Only a rare person can illuminate and advance an entire domain of knowledge, asdid with physics, but he also embodied a number of traits and experiences that can inspire even us mere mortals to live more exceptional and creative lives.
[The photo is Einstein in his studio, August 1944, from a book review by David Messer.]
Tavis Smiley: What is it that attracts you to these larger-than-life figures, whether it’s Franklin, whether it’s Einstein? You love this stuff, I take it.
Walter Isaacson: You want to be inspired by people, and I like to get inspired by peoples’ minds. Now, you’ve done this show long enough that you know smart people are a dime a dozen, so I’ll look for what besides being smart does it take in order to be significant? For Ben Franklin, it was an ability to pull people together and understand our values.
For Albert Einstein, it’s a creativity and an imagination – an ability to think differently and out of the box.
We all can aspire to that creativity and I’m hoping people read about Einstein, they get inspired. They say, “I can think more creatively.”
Tavis: Speaking of being inspired, I want to talk about a few of the things that you share with us about Einstein, given your exclusive and unprecedented access to these papers. I want to have you share in a moment some things you learned about Einstein that you introduce us to in the text, one of which, though, blew me away. Who knew that Einstein was such a slow learner and that he was even slow to speak?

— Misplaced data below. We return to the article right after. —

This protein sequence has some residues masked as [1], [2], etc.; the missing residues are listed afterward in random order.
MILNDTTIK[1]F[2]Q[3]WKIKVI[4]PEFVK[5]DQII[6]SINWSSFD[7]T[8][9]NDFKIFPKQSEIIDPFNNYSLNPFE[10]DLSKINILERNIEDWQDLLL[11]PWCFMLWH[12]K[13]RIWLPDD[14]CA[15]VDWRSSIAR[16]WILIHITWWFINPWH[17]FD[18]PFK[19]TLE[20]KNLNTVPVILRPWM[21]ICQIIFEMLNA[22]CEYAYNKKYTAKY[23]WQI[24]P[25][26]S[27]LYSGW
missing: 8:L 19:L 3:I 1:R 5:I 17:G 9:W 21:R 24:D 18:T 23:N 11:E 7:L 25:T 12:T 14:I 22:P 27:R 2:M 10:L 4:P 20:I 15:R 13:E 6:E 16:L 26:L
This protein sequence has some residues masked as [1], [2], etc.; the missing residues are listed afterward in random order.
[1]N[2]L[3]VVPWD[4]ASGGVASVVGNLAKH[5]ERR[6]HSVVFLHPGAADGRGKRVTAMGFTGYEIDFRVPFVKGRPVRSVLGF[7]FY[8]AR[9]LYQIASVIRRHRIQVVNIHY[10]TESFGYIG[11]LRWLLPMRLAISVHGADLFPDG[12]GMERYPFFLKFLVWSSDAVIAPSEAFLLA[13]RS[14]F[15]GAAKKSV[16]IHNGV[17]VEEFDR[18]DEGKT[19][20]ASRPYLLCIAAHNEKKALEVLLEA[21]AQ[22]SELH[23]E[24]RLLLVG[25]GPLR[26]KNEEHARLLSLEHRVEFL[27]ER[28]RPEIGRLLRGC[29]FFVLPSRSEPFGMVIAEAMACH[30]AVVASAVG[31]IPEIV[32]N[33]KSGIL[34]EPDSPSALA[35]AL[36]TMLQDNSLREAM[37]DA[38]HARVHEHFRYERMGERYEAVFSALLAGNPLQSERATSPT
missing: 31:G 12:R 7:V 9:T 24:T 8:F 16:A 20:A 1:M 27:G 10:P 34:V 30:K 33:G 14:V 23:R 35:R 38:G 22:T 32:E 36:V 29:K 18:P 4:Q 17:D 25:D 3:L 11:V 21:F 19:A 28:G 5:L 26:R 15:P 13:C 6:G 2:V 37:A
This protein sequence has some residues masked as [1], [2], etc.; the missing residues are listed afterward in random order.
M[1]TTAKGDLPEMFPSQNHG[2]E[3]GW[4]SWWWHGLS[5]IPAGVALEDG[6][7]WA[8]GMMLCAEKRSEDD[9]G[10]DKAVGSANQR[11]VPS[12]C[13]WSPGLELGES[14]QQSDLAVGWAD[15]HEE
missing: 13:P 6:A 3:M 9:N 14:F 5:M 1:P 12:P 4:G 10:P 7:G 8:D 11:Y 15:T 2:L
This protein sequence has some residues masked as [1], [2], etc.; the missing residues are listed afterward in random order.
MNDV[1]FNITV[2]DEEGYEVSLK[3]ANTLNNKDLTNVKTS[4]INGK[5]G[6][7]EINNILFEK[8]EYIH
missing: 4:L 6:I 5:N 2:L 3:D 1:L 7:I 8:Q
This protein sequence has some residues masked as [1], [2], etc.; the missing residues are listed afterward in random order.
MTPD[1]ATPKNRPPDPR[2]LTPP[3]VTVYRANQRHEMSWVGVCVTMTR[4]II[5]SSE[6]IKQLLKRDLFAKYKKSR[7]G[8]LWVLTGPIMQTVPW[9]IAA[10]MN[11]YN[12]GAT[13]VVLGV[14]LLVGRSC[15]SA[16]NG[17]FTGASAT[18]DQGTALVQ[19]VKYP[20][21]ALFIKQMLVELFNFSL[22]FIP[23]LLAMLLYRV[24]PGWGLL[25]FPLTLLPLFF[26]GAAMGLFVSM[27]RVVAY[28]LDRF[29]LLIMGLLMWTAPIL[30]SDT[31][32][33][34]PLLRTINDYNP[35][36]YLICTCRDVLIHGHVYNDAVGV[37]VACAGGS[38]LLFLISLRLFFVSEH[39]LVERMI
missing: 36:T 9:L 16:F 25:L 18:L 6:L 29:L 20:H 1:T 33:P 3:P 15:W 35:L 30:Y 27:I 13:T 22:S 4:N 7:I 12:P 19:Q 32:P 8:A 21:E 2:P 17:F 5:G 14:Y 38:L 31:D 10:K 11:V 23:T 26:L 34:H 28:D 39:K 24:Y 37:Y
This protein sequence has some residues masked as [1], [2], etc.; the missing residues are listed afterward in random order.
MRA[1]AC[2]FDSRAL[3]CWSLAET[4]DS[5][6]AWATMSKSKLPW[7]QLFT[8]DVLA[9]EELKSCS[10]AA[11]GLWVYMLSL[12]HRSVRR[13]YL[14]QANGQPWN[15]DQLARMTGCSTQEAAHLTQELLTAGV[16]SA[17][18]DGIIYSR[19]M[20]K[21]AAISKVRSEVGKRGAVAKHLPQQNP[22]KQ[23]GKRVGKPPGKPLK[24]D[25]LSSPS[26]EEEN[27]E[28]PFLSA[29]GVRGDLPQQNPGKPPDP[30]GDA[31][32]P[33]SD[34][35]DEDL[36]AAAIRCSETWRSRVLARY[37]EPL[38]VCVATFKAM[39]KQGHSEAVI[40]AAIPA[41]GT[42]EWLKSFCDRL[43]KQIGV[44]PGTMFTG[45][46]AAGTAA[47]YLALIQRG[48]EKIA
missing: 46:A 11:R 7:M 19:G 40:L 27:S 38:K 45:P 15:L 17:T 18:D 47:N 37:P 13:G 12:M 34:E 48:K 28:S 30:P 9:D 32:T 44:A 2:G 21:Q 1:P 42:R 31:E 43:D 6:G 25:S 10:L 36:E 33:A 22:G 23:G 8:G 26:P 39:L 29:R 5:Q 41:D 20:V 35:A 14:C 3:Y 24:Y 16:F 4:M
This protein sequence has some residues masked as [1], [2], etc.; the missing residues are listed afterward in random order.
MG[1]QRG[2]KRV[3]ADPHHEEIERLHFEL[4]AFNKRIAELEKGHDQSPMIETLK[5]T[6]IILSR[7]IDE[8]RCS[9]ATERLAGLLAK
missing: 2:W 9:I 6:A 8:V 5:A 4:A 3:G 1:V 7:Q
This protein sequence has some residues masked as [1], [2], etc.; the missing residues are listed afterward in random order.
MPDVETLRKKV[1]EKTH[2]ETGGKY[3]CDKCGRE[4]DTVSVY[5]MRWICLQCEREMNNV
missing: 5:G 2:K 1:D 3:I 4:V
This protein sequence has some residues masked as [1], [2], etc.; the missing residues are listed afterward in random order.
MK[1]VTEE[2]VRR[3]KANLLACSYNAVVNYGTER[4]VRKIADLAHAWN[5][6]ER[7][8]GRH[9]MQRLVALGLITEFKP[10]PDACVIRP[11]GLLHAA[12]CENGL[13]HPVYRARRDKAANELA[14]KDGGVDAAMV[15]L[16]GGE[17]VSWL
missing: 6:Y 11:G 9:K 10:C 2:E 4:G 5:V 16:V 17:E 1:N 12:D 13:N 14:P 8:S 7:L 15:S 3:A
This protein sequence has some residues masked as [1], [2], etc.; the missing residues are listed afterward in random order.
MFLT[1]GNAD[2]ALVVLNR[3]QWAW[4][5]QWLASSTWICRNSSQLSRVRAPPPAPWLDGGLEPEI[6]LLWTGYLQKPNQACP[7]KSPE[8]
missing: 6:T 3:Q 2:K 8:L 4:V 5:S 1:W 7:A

Took him a long time as a kid to start talking for all the parents who are watching whose kids are slow to speak. Took him a long time to start talking, but when he started talking, he started talking in complete sentences, yes?
Isaacson: Well, that’s a great inspiration to those of us who are parents, to know that Einstein was no Einstein as a kid. (Laughter) He was slow in learning to talk. They called him the dopey one in the family.
He was also very rebellious. He sort of challenges authority, gets kicked out of one of the schools. But I think it’s that slow verbal learning ability that causes him to think in pictures.
To do thought experiments in his head, what you and I, Tavis, called daydreaming. But if you’re Einstein, you get to call them thought experiments.
And secondly, to question the things you and I would find a bit mundane, like how do we know that time passes the same way for everybody? So it was that quirkiness in the way he thinks.
And here’s a lesson to that, which is we’re all creative in different ways, and we should nurture creativity, no matter how we find it.
Walter Isaacson is president the Aspen Institute, and former CEO of CNN and managing editor of Time magazine. He also wrote another bio of a gifted and talented leader: Benjamin Franklin: An American Life.
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As a child, when Einstein was introduced to his newborn sister, he supposedly asked, “Where are the wheels?”
[Lower photo: Einstein, age 42, during a lecture in Vienna in 1921, from Wikipedia page.]
Article publié pour la première fois le 17/04/2015